Benefits of Video Scripting & Storyboarding

February 5, 2013
Value of video scripting and storyboarding

I’ve spent the last couple months coordinating video series for several of our clients, and it’s been a roller coaster ride to say the least. But we’re rockin’ and rollin’ now, and it’s all thanks to scripts and storyboards.

Film 101

Walk into any film studio in the world and you’re guaranteed to spot at least one set of storyboards, or visual depictions of the settings and actions described in a film’s script. Storyboards give directors, animators and illustrators, and camera operators a way to see how a film will look when finished, as well as plan shooting schedules and set and actor needs.

Completed films aren’t always shot-for-shot exactly the same as their storyboards, but they enable those working on the project to better plan and execute that project — resulting in a film that closely mirrors the ideal they imagined.

Why this matters to you

Even the biggest businesses don’t have the budget to spend on a company-produced video that professional film studios do; but that doesn’t mean that you shouldn’t dedicate an appropriate amount of time to planning your 30-second testimonial or full-length product feature.

Scripting and storyboarding are essential to any size video project. Both of these items need to be complete before you even touch a camera, or you risk losing both your sanity and control of the project.

An example of poor planning

Imagine an employee of a home alarm system company who is tasked with creating a video that shows customers step-by-step how to silence their alarm system.

It’s easy to dive right in, but here are just a few things the employee needs to consider:

  • What does the alarm pad look like? Is it the same in every home?
  • What does the alarm sound like?
  • Where is the alarm pad located? Is it in the same place in every home?
  • How long does the owner have to disarm the system?
  • Do we have a place to film?
  • Should we film a person just from the front, laying out the steps, or do we need to demonstrate each step?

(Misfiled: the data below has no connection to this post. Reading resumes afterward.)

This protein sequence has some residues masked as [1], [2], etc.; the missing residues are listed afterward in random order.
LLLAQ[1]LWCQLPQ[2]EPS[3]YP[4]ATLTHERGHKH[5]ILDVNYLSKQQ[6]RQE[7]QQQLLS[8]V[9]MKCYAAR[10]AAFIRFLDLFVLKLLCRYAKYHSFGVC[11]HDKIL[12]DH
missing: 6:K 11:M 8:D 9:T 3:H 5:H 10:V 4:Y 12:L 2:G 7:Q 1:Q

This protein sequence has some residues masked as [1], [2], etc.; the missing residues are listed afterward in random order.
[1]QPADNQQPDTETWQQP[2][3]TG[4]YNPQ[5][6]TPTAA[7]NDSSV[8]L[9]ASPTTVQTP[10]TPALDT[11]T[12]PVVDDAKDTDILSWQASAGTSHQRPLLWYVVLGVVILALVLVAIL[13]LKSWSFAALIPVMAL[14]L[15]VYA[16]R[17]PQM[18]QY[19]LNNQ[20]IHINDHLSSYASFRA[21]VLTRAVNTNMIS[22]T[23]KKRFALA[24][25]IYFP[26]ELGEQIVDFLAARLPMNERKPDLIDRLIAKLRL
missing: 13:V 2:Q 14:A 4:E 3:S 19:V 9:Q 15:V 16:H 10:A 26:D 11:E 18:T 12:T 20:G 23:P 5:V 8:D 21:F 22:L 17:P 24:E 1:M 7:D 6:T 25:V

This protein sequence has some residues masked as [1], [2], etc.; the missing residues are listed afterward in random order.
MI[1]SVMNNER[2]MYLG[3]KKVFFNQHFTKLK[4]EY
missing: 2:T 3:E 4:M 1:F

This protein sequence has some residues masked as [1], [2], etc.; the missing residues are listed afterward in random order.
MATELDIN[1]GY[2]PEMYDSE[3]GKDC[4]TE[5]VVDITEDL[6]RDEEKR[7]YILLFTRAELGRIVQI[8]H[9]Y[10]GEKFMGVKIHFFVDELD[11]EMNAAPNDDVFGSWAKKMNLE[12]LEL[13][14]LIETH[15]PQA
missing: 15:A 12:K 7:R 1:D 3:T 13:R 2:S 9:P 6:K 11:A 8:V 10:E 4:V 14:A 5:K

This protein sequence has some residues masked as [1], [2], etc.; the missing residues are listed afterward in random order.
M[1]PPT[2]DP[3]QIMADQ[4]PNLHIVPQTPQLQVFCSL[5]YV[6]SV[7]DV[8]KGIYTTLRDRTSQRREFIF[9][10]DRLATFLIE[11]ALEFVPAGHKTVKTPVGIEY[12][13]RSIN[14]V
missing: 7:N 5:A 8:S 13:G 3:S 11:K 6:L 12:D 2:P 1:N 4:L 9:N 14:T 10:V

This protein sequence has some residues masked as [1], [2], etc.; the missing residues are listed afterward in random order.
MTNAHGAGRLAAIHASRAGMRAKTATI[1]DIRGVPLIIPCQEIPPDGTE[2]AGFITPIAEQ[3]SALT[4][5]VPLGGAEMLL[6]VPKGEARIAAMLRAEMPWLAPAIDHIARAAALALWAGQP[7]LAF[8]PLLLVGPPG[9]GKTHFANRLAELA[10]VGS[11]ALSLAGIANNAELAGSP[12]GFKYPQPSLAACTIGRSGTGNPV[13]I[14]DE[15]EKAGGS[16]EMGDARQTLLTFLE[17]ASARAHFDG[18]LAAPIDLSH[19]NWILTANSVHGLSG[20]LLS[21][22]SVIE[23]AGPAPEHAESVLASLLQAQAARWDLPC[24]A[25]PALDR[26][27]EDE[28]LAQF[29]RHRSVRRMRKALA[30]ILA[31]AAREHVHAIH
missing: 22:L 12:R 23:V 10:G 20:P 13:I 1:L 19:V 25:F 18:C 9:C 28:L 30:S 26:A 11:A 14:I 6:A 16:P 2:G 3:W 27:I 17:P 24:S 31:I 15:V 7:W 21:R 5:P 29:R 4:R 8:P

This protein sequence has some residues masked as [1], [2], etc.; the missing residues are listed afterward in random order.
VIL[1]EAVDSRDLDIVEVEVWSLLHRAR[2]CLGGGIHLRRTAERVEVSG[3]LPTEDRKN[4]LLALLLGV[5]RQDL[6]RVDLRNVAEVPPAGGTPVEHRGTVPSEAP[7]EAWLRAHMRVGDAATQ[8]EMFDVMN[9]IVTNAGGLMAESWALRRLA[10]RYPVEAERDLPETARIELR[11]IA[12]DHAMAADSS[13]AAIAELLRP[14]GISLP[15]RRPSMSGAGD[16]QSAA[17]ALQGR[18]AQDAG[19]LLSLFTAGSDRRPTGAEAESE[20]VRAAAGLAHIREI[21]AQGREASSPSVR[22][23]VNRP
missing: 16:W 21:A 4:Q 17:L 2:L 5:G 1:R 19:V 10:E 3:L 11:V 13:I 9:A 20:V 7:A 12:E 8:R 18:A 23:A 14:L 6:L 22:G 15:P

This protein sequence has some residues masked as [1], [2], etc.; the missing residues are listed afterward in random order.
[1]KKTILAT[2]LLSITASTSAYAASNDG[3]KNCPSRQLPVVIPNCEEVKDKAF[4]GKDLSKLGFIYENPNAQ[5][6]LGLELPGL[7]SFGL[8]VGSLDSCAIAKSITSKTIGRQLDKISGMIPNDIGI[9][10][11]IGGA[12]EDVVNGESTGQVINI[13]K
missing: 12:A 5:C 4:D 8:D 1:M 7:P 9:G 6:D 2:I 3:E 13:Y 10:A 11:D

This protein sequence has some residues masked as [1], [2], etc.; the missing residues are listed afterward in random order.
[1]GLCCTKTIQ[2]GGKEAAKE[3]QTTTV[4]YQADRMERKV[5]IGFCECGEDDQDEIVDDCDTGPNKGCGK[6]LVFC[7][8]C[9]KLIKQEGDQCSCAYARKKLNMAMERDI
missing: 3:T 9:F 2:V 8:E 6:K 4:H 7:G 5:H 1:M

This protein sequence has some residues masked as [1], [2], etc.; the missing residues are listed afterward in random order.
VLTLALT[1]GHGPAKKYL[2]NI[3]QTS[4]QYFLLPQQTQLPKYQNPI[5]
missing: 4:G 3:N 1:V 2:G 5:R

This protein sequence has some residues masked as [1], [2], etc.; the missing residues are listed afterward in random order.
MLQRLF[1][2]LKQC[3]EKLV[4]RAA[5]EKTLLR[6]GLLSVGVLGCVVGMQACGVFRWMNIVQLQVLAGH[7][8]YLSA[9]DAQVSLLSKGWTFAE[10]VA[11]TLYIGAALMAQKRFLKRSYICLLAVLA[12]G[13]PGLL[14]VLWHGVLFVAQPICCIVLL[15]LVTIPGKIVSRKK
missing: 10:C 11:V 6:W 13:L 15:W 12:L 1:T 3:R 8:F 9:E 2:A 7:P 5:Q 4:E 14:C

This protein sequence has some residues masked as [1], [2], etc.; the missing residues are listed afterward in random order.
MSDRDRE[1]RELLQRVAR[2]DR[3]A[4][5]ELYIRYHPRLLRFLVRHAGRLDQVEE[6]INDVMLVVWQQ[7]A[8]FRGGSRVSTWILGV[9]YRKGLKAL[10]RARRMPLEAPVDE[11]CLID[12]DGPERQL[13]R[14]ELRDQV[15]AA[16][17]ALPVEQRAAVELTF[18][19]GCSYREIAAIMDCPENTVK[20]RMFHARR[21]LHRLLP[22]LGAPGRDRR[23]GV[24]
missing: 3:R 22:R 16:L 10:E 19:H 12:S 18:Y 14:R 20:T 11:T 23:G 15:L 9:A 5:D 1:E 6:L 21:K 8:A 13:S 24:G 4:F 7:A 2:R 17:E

• What should our video introduction say? Do we need to have a title slide with a logo, etc.?

If these items aren’t scripted and storyboarded prior to filming, it’s extremely easy to end up with a five-minute video in which shots are confusing or inconsistent, and an employee rambles, stumbles through instructions, or leaves out an important detail.

Without a plan, employees involved in creating the video will spend more time trying to figure out words and shots than actually getting the project done — it will blow the budget, delay the deadline, and frustrate everyone. Plus you end up with a less than scintillating video.

Plan first, plan well

Scripts come first (otherwise you have nothing to storyboard). Once you’ve settled on a topic, find an expert in your company who knows everything there is to know about it — in the case of “Silencing Your Home Alarm,” you could ask a technician who installs ten systems a day and knows it backwards and forwards.

Then have them walk you through every aspect of silencing the alarm. This is where little details—like different locations a system could be, or locations and colors of buttons and descriptions of sounds—are important. You may not mention them all in the video, but the more information you have, the easier it is to script and storyboard.

Once you’ve got a solid script, it’s time to sketch out what video shots match the script.

For example, a section of the script that says, “The green button is located on the top right of your alarm pad. Press that button and hold for three seconds” might be accompanied by a storyboard that looks like this:

Your storyboards don’t need to be perfect (as you can see, the stuff I draw is less Renoir and more elementary school art class) — it just needs to convey things like what the script says, where people are standing, what the camera is looking at, what’s in the background, etc.

Pro tip: I’ve found that 5x8 notepads work great for storyboarding; you can add, remove, or reorder slides at any time, plus you can put the script on the back side of your board.

Ready, set, film!

The power of video is undeniable: internet users are 64-85% more likely to buy after watching a product video, and are less likely to return purchases.

Anything worth doing is worth doing right. Take the time to script and storyboard your videos (or work cooperatively with a professional who’s creating those things for you), and I guarantee that the entire process will be less painful and more profitable.